Multiphoton microscopy applied for real-time intravital imaging of bacterial infections in vivo

Ferdinand X. Choong, Ruben M. Sandoval, Bruce Molitoris, Agneta Richter-Dahlfors

Research output: Contribution to journalArticlepeer-review

12 Scopus citations

Abstract

To understand the underlying mechanisms of bacterial infections, researchers have for long addressed the molecular interactions occurring when the bacterium interacts with host target cells. In these studies, primarily based on in vitro systems, molecular details have been revealed along with increased knowledge regarding the general infection process. With the recent advancements in in vivo imaging techniques, we are now in a position to bridge a transition from classical minimalistic in vitro approaches to allow infections to be studied in its native complexity - the live organ. Techniques such as multiphoton microscopy (MPM) allow cellular-level visualization of the dynamic infection process in real time within the living host. Studies in which all interplaying factors, such as the influences of the immune, lymphatic, and vascular systems can be accounted for, are likely to provide new insights to our current understanding of the infection process. MPM imaging becomes extra powerful when combined with advanced surgical procedure, allowing studies of the illusive early hours of infection. In this chapter, our intention is to provide a general view on how to design and carry out intravital imaging of a bacterial infection. While exemplifying this using a spatiotemporally well-controlled uropathogenic Escherichia coli (UPEC) infection in rat kidneys, we hope to provide the reader with general considerations that can be adapted to other bacterial infections in organs other than the kidney.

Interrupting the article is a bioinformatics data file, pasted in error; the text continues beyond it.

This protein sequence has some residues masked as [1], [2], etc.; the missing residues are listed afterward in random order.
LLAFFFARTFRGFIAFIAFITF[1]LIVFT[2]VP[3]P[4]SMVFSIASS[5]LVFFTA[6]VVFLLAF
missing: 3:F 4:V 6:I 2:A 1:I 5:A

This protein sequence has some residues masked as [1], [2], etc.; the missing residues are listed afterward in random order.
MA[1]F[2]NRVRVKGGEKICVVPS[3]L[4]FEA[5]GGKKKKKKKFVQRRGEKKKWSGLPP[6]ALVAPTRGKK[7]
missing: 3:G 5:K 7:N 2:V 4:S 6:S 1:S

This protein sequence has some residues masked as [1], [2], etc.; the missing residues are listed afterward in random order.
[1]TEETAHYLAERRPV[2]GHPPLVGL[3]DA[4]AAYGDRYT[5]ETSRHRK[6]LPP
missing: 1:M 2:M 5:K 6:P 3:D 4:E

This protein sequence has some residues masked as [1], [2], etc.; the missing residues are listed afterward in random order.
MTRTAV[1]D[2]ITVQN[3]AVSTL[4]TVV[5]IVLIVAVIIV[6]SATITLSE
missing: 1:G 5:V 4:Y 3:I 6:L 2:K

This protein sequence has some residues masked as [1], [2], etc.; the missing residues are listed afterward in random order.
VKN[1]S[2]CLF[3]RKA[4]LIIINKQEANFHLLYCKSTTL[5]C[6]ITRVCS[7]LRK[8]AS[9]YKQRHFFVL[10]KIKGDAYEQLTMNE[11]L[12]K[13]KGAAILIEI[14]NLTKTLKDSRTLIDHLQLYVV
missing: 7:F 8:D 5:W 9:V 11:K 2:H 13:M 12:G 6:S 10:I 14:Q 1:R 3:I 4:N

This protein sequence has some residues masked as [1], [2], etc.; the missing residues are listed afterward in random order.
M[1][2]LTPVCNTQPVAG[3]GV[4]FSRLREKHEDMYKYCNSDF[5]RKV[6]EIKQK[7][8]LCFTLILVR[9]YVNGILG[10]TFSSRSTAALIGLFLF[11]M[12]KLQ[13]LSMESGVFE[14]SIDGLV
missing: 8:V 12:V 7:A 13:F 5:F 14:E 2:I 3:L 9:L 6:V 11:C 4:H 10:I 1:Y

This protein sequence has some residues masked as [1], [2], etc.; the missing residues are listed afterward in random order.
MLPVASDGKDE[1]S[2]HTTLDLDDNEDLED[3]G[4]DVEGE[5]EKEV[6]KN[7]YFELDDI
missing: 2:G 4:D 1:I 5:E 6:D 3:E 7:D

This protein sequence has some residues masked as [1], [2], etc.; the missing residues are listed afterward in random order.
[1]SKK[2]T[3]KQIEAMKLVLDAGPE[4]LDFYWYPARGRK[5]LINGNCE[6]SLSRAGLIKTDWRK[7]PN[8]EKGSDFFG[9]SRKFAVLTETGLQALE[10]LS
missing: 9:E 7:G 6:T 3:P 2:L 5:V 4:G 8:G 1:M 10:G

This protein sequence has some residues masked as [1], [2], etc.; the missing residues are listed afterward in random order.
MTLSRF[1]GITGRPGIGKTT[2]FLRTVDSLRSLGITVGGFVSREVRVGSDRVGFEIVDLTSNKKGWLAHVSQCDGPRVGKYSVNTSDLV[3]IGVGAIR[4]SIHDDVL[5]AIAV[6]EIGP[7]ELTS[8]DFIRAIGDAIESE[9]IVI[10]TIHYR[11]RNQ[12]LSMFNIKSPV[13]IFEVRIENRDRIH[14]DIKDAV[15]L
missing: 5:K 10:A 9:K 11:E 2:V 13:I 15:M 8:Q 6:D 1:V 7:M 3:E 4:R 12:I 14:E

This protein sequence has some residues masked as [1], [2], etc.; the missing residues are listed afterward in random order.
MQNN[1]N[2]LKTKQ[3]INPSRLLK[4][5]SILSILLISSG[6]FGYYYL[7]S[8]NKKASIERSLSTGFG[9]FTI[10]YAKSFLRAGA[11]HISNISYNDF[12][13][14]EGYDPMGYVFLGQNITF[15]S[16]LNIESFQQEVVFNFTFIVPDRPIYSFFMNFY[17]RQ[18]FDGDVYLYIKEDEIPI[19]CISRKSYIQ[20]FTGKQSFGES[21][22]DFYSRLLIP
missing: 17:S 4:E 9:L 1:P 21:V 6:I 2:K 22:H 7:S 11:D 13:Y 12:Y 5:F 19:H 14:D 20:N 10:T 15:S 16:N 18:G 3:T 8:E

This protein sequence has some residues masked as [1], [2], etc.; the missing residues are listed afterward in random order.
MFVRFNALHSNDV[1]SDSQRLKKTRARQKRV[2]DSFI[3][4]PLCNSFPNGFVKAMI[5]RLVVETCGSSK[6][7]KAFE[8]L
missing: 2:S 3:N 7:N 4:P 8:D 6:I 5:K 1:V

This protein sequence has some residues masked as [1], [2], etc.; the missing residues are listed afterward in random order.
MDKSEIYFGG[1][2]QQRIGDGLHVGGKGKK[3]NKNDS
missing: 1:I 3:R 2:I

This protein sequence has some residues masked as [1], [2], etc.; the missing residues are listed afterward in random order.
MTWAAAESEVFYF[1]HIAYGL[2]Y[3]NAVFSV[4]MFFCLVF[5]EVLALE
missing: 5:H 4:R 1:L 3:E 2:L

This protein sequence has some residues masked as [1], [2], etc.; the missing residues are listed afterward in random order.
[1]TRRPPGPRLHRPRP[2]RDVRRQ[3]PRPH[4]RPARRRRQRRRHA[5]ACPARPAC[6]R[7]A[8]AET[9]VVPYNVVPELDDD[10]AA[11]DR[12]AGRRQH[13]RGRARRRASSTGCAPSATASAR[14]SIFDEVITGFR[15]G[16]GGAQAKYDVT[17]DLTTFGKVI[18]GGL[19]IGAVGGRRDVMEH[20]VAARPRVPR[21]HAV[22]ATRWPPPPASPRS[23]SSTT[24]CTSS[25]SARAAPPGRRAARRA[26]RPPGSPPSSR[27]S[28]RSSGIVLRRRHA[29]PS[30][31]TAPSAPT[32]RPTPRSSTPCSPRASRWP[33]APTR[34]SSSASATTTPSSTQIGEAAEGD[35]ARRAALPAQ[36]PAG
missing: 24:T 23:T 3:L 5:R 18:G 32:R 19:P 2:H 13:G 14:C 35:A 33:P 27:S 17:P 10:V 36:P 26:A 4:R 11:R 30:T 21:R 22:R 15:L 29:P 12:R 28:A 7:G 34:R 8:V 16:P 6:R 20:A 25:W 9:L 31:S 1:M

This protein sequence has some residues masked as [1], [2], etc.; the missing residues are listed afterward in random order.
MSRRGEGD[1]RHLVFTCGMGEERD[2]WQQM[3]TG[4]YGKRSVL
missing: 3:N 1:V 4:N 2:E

Original languageEnglish
Pages (from-to)35-61
Number of pages27
JournalMethods in Enzymology
Volume506
DOIs
StatePublished - 2012

Keywords

  • Infection
  • Intravital
  • Keywords
  • Microscopy
  • Multiphoton
  • UPEC

ASJC Scopus subject areas

  • Biochemistry
  • Molecular Biology

Fingerprint Dive into the research topics of 'Multiphoton microscopy applied for real-time intravital imaging of bacterial infections in vivo'. Together they form a unique fingerprint.

Cite this